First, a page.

Trade deficit numbers tell an interesting story
February 11, 2011
By now, you have probably seen the most recent batch of numbers from the Commerce Department regarding the trade deficit.
In short, the data pretty much represents an ongoing trend. Commerce said that the international trade deficit increased 5.9 percent in December 2010, to $40.6 billion, up from $38.3 billion in November. And exports grew 1.8 percent, to $163.0 billion, and imports rose 2.6 percent, to $203.5 billion.
These figures match up with what was expected for the most part, too, so there are no huge surprises being thrown at us on this sunny (but chilly) Friday.
A closer look at the numbers tells us a few other interesting things as well. December exports were up $2.8 billion compared to November’s $160.1 billion and imports were $5.1 billion ahead of November at $198.5 billion.
As the trade deficit increases, we continue to hear various tidbits of good news about how the economy is coming back and things are shaping up. That is all good and well, and I like to take an optimistic route as much as anyone, but are things truly as they seem in this case?
Some people think so. Look at the comments below from IHS Global Insight U.S. Senior Analyst Gregory Daco when dissecting full-year 2010 data:
“Trade volumes have almost fully recovered from the Great Recession trough, increasing 12% in 2010. The trade deficit rose from $374.8 billion in 2009 to $497.8 billion this year as the U.S. recovery pulled in more imports. Looking forward, strong emerging markets growth and a historically weak dollar should boost U.S. exports and help offset imports growth, thereby keeping a lid on the trade gap. The trade deficit with China fell strongly to $20.7 billion in December (a traditional surplus month) from $25.6 in November. For the whole year the deficit vis-à-vis China stands at $273.1 billion, much higher than the Great Recession trough of $226.9 billion in 2009, but only slightly greater than the 2008 gap of $268.0 billion.”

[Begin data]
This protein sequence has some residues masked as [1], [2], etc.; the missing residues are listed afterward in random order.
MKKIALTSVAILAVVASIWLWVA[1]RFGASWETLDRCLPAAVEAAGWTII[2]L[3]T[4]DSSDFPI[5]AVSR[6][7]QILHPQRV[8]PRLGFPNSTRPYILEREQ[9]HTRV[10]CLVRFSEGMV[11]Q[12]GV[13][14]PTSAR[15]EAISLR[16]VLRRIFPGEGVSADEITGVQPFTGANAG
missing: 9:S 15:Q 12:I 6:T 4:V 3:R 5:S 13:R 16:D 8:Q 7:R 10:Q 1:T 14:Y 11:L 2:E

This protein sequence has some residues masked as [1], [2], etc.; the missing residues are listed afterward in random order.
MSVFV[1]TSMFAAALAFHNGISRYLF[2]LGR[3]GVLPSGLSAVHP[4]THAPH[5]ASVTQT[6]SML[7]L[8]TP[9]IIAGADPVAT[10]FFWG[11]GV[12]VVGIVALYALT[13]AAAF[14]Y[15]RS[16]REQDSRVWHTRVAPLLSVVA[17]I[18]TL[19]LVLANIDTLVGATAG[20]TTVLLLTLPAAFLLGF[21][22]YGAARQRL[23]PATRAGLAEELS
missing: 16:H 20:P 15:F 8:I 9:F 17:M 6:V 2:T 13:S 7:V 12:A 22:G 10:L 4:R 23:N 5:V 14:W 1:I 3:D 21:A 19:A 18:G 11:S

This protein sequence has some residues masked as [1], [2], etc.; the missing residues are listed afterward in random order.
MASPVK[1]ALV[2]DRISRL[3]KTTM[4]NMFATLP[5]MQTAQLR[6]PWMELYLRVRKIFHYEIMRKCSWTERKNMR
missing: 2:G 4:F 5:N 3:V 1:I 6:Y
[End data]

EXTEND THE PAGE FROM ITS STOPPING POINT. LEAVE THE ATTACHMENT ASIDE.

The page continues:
Daco appears to be optimistic in the prospects for a global economic recovery. But on the domestic side, I am still not convinced the tides are fully turning.
Need some proof? Look no further than housing and unemployment figures. Data for both items is still disturbingly low, with no clear cut evidence they will be improving in a hurry.
Despite these drags, we do see improving freight volumes to a certain degree, especially with truck tonnage, rail/intermodal data and port throughput in certain lanes.
Perhaps some of this has to do with us still dealing with the after effects of the recession, and maybe part of it has to do with the fact that us Americans appear to be spending more and saving less, a sharp about face from what was occurring mere months ago.
While things are better than they were a year ago, myriad challenges remain. As I have written in this space before, it does not take much to create a scenario in which current trends can change quickly. As an example of this, check out the price of fuel. It is going up…fast. And should this increase continue, it could very likely be all we are talking about by Memorial Day i.e. a 2008 redux. But we will have to wait and see what happens between now and then.
Most shippers and carriers are feeling relatively good about where things stand at the moment. But it stands to reason this is a guarded approach without a doubt. Until we see the sustained growth truly required to give us the confidence needed to fully buy in to a meaningful economic recovery, we will likely continue to have an “all hands on deck” approach to today’s economic realities until then.
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